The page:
Mumbai, 27 Jul 2017 22:00 IST
Syed Ahmed Afzal builds an interesting atmosphere with some captivating characters, but the film is let down by a poor lead (hero) and a hurried screenplay.
The conflict between the traditional idea of arranged marriage and love marriages has played out in Hindi films for a very long time. With Baaraat Company, director Syed Ahmed Afzal attempts to bring the flavour of Lucknow, a dash of 'ghar wapsi' and a touch of romance, to the screen.
The film begins with a hodge podge situation of a groom escaping a wedding arranged by his parents. Enter Imaan Singh (Ranveer Kumar), a marriage henchman, who handles his grandfather's business of arranging marriages by force. Whether it is the groom or the bride, Immu, as he is called, ensures that the event will take place as planned by force or charm. He is assisted by his trusted trio - a eunuch, Aapa, a foreign looking Jackson, and a heartbroken, short, angry fighter, aptly named Diljala.
The business flourishes until the point Imaan Singh tries to block the marriage of Yasmin Shaikh (Anurita Jha). It is here that he bumps into the independent, free thinking Mehek (Sandeepa Dhar). Imaan falls head over heels for her and turns over a new leaf. He teams up with Mehek to help Yasmin get married to the nerd in Allahabad University. Except now his own grandfather and Yasmin's brother are after the whole lot. There is also Mehek's own fiance who is an SP in Lucknow police, Abhay (Vishal Karwal), and Imaan's own engagement that add to the drama.
The film is interesting in parts. Some of the situations seem unnecessary, and are dragged down further by the pondering dialogues. The story is fairly ordinary, and moves without consideration of any character arcs. The sudden transformation of Kumar's character from a macho, patriarchal gangster to a gentlemanly Romeo overnight is a bit far fetched. The conflicted nature of Dhar's heroine comes across well, and is played effectively. But again, the audience is left wondering how the independent, strong girl goes from picking up a fight with the rowdy Imaan Singh in one scene to immediately trusting of him in the next. The several romantic moments in the film often feel forced due to the incomplete linking of the two character arcs.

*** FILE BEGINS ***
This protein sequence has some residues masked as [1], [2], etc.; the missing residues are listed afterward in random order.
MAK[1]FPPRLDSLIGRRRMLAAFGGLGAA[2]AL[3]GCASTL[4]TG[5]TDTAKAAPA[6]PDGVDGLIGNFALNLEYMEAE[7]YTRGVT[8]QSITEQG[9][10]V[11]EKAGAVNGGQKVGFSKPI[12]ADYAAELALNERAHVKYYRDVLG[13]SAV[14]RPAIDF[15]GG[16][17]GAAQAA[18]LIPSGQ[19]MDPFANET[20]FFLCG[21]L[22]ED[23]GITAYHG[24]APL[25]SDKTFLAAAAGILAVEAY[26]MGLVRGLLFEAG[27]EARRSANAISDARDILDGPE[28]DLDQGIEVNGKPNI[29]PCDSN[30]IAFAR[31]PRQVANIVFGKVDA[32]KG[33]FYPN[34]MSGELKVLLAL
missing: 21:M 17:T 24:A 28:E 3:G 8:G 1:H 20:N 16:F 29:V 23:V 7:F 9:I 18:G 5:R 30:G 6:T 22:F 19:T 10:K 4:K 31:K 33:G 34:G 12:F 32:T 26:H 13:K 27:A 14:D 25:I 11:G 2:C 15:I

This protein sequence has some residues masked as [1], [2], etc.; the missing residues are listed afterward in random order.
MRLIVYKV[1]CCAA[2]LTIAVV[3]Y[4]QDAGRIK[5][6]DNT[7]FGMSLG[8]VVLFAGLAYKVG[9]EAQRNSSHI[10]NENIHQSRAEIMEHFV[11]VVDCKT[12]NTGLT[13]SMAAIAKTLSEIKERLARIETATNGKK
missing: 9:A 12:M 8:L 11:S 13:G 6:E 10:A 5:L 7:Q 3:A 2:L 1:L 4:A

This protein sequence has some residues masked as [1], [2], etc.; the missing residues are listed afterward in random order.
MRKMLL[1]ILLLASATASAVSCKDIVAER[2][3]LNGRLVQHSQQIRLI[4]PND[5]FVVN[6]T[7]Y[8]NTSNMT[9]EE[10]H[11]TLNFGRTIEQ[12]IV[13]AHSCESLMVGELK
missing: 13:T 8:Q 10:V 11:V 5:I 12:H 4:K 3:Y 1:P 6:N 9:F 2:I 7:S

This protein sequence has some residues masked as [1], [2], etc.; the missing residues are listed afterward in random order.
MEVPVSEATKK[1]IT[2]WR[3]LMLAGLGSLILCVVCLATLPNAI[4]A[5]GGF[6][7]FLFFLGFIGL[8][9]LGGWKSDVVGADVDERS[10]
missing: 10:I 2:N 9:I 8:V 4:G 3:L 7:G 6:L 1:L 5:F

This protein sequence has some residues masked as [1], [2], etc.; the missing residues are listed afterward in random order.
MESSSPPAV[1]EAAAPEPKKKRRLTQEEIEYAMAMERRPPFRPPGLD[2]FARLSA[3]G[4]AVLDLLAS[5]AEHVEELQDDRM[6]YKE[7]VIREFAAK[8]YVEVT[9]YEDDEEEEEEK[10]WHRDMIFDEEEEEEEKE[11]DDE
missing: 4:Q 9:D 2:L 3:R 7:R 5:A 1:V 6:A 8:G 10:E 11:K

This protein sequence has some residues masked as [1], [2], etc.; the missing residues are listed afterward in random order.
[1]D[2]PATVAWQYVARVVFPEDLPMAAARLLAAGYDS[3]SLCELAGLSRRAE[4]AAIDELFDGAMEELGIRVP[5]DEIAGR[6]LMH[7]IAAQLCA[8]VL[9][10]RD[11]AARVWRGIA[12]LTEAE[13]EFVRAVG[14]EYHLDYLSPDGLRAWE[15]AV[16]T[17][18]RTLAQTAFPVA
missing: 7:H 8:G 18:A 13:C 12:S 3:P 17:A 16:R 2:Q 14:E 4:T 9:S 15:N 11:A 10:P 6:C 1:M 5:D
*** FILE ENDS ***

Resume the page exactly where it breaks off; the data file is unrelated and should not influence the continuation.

The film is let down majorly by the below par acting of its lead, Ranveer Kumar. The actor, in his debut film, manages the role of the gangster and catches the Lucknowi accent well. However, the emotion and drama is a little too much to ask of him, it seems. The peak moment when his character discovers the hatred of his grandfather feels a little incomplete, and is not pursued either.
Sandeepa Dhar delivers a decent performance and makes the best of what her role offers. Her character seems confused and flippant is a few scenes, but she turns out to be the saving grace of the film.
The scene stealer though is Diljala. Fiery, comic, and a character in every meaning of the term, he is the source of all the major laughs in the film. Along with Diljala, the rest of the robinhood crew, Jackson and Aapa, also deserve some credit to that end.
Director Afzal delivers a visually effective template for the film with his hovering shots of Lucknow's sights, but the progression of the plot leaves much to be desired. Often, the screenplay felt like it skipped a scene or two. One among the many loopholes in the plot is when Yasmin goes missing, her family never questions Imaan Singh, who actually has an expertise in these matters.
The climax, if we could call it that, feels a let down with its imbalance of emotions and a message on secularism. The use of a dargah as a safe place for the couples, and a sufi styled Ghalib song, leading in to the major conflict feels like a cliche. The sacrificial turnaround at the end to get the lovers to unite is also a cliched device.
Syed Ahmed Afzal delivered some socially relevant themes in his previous films, Youngistaan (2012) and Laal Rang (2016). In an exclusive interview with Cinestaan.com, Afzal had talked of his constant search for new subjects. With Baaraat Company, he picks up the subject of inter-religion and inter-caste marriages. The triumph of love against the forced patriarchal system prevalent in India. The director succeeds in getting some of his message across, but cannot escape the plentiful flaws of the film.